Actor and former MBLAQ member Lee Joon came from very humble beginnings in order to get to where he is now. Due to his poor family background, the Seoul Art High School student was unable to go on his school trips and was only able to afford one dancing outfit and a single pair of worn out dancing shoes, which often smelled from not drying properly from the night before. Ashamed, his situation only fueled him to work harder. The idol went into high school at the lowest of his class, but by the time he graduated, he placed second in his school. He even got accepted into one of the best art schools in Korea, the Korea National University of Arts, which prompted his friends who once out casted him to view him in a new light.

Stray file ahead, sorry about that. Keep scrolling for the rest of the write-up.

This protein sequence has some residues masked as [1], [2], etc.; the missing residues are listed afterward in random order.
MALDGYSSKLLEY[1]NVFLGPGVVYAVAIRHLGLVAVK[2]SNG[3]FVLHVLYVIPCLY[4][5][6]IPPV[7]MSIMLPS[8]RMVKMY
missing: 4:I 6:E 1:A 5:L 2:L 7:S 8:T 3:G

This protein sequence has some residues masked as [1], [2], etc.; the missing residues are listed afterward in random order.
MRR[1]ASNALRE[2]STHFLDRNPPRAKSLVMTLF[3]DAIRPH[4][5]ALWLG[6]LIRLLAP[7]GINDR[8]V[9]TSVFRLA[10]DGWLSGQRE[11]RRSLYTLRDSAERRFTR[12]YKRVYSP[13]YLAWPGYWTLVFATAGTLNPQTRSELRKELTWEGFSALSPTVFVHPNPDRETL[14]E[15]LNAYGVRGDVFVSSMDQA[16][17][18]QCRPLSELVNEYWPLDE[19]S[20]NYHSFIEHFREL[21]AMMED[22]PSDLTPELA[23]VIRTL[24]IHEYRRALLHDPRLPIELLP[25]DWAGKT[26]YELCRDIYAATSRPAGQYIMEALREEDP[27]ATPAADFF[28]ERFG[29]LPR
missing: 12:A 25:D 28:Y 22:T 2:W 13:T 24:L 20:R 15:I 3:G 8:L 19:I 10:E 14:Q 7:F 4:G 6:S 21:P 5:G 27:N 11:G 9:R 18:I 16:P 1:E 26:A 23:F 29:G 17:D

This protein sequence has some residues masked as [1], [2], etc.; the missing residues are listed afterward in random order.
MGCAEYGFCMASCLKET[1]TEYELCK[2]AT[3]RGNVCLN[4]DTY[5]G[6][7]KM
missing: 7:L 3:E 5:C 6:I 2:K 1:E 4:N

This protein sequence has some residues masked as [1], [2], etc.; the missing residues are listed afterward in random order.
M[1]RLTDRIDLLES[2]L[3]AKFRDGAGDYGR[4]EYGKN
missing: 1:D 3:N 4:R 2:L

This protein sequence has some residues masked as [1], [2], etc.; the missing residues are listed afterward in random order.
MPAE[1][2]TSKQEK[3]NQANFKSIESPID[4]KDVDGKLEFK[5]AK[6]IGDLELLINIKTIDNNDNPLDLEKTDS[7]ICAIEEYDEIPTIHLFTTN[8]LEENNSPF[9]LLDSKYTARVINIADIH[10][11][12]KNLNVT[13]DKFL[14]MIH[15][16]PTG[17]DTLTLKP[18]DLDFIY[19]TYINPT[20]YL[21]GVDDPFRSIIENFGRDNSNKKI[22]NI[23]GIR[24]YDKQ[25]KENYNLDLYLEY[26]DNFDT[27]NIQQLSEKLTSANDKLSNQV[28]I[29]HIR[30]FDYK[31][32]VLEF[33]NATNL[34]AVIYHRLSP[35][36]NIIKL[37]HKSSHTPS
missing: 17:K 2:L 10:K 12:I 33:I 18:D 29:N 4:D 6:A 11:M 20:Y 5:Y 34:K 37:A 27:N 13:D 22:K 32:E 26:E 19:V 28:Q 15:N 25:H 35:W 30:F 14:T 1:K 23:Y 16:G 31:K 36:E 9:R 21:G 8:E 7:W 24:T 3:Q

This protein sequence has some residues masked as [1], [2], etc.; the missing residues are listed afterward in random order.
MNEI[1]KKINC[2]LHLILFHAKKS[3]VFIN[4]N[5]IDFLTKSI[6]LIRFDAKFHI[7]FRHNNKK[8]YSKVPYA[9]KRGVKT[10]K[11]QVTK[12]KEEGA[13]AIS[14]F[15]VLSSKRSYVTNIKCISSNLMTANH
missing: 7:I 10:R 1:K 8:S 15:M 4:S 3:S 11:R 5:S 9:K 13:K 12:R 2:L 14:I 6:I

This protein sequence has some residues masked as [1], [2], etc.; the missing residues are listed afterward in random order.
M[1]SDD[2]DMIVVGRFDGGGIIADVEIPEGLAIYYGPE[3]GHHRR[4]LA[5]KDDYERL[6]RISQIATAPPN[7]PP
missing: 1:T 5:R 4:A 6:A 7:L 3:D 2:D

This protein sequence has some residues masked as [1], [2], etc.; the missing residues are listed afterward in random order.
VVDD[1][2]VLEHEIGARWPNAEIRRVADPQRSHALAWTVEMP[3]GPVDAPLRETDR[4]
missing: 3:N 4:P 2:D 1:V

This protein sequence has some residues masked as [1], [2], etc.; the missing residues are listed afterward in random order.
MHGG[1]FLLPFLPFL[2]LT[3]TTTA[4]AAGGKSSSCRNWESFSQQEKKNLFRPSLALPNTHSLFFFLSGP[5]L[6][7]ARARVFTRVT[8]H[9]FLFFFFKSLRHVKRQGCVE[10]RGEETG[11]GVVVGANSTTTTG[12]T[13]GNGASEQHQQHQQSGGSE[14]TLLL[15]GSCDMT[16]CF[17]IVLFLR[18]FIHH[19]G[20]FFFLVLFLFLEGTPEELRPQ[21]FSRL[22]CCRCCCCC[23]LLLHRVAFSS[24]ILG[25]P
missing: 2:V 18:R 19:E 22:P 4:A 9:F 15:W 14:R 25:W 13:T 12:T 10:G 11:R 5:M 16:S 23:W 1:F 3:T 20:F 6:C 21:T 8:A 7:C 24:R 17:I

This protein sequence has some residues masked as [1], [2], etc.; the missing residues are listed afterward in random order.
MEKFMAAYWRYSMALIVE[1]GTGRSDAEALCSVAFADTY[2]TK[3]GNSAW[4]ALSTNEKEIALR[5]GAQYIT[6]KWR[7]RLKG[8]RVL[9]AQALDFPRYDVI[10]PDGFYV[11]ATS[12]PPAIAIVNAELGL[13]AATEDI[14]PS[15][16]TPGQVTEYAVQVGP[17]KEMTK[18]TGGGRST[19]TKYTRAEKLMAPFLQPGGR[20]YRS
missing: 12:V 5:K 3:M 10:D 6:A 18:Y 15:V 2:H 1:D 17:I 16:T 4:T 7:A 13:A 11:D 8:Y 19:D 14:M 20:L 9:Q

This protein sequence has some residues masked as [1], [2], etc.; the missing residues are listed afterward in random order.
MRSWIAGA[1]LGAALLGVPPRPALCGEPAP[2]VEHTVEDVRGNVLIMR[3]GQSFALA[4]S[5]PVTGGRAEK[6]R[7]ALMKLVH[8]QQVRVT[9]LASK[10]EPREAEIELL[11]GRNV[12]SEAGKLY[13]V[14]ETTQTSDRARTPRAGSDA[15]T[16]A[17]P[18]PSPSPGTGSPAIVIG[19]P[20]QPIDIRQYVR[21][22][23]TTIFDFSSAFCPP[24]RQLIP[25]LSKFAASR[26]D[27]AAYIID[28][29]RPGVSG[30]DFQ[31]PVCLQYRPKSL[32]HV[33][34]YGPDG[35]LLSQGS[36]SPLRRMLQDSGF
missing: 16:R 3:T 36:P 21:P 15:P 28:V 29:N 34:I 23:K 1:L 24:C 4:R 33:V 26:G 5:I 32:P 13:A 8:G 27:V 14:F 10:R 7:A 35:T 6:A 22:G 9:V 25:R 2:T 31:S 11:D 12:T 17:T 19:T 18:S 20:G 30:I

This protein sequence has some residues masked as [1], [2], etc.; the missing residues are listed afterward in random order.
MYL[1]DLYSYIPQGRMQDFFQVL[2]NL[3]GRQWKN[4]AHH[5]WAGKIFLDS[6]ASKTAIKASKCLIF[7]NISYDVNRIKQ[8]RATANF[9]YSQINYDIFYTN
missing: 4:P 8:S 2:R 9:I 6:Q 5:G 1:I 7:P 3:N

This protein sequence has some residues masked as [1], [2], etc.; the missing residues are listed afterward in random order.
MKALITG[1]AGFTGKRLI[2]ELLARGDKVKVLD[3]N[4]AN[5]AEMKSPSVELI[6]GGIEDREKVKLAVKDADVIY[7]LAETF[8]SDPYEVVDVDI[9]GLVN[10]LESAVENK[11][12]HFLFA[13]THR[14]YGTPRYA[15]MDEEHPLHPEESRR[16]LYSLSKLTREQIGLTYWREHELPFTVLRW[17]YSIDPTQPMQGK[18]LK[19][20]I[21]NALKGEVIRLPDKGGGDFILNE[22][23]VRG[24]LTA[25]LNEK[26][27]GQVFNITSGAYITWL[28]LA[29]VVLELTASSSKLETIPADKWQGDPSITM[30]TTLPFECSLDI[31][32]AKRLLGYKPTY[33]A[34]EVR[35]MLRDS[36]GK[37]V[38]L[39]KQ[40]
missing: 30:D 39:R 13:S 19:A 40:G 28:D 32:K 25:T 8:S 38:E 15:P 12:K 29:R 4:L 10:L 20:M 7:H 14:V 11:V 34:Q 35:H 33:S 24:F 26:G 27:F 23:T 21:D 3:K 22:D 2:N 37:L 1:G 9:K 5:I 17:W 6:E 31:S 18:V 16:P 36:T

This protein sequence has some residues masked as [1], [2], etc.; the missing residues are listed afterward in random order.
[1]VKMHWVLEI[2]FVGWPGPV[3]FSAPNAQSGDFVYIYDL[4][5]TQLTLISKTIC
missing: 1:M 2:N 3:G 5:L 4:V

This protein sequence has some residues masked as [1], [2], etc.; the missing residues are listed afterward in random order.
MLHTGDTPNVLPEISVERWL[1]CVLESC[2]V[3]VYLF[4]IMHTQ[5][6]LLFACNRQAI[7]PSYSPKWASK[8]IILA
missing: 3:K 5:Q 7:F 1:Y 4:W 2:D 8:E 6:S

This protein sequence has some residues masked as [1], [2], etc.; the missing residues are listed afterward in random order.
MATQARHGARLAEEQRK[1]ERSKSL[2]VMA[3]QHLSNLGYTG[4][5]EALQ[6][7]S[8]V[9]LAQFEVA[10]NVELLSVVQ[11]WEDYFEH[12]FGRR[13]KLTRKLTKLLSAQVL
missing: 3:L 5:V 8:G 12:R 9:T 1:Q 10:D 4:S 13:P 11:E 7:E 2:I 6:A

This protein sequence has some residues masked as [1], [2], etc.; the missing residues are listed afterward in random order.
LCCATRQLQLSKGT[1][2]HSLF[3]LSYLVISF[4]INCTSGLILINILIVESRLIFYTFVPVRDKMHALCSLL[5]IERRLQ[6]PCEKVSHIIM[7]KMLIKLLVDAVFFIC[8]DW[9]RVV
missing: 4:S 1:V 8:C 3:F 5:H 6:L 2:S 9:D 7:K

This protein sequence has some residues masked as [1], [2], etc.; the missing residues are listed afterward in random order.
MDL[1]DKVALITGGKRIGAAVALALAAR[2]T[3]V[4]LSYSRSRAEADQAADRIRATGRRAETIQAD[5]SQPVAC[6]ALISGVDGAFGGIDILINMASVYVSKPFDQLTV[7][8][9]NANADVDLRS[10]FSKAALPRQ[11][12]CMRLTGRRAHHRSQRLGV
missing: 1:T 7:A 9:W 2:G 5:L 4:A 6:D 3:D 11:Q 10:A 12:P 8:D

Born to an American mother and a Korean father, Seventeen’s Vernon struggled with racial discrimination not only while he lived in the States, but also in South Korea. In 2008, when the rapper was only 10 years old, he sat down to record a video about how he has been alienated, being called a “halfer” in the United States, and being stared at for his Western features in Korea. But even at such a young age, Vernon was able to show his maturity, ending on the note that people should give others more respect and should not judge others based on their appearances. Besides his personal hardships, his group as a whole has also endured a lot, who finally debuted last year after an expected debut in 2013 and after losing several members during their four years of preparations.
2AM’s Jo Kwon